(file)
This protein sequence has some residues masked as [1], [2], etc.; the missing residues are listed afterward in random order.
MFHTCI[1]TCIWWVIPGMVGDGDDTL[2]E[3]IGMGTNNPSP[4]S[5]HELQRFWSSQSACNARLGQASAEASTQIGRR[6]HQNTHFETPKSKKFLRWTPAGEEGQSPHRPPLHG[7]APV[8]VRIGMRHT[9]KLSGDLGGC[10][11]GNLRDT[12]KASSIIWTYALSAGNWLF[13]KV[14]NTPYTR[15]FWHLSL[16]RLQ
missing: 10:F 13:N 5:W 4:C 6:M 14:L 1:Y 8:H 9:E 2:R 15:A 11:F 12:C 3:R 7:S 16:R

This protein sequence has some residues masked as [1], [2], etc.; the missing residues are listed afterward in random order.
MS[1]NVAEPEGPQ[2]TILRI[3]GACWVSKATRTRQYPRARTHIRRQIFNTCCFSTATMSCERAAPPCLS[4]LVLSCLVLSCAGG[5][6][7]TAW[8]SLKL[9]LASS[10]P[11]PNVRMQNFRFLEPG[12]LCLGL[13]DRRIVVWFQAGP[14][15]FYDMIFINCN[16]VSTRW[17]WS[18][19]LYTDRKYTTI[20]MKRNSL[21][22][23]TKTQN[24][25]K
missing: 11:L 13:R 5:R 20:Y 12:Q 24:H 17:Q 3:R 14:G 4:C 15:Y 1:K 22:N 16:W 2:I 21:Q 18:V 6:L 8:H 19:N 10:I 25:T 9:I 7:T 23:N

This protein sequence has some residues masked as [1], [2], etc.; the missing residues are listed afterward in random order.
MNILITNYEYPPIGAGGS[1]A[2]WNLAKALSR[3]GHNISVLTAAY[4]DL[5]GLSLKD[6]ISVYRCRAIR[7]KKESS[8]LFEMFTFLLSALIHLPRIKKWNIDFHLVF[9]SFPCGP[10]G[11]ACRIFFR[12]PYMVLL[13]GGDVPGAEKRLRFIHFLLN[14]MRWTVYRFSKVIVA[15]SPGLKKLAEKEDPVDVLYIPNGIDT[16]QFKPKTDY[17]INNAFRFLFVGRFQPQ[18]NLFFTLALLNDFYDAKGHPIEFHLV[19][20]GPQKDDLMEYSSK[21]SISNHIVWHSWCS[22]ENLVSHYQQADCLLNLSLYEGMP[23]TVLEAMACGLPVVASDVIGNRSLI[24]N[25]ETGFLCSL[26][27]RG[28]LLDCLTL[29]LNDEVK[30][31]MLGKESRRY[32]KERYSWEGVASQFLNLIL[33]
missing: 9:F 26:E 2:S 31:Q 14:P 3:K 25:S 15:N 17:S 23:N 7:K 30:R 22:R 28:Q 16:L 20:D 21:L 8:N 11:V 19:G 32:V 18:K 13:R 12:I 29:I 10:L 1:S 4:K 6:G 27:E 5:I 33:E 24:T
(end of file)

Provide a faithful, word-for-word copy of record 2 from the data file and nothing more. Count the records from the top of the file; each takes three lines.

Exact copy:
This protein sequence has some residues masked as [1], [2], etc.; the missing residues are listed afterward in random order.
MS[1]NVAEPEGPQ[2]TILRI[3]GACWVSKATRTRQYPRARTHIRRQIFNTCCFSTATMSCERAAPPCLS[4]LVLSCLVLSCAGG[5][6][7]TAW[8]SLKL[9]LASS[10]P[11]PNVRMQNFRFLEPG[12]LCLGL[13]DRRIVVWFQAGP[14][15]FYDMIFINCN[16]VSTRW[17]WS[18][19]LYTDRKYTTI[20]MKRNSL[21][22][23]TKTQN[24][25]K
missing: 11:L 13:R 5:R 20:Y 12:Q 24:H 17:Q 3:R 14:G 4:C 15:Y 1:K 22:N 16:W 2:I 21:Q 18:V 6:L 8:H 19:N 10:I 25:T 9:I 7:T 23:N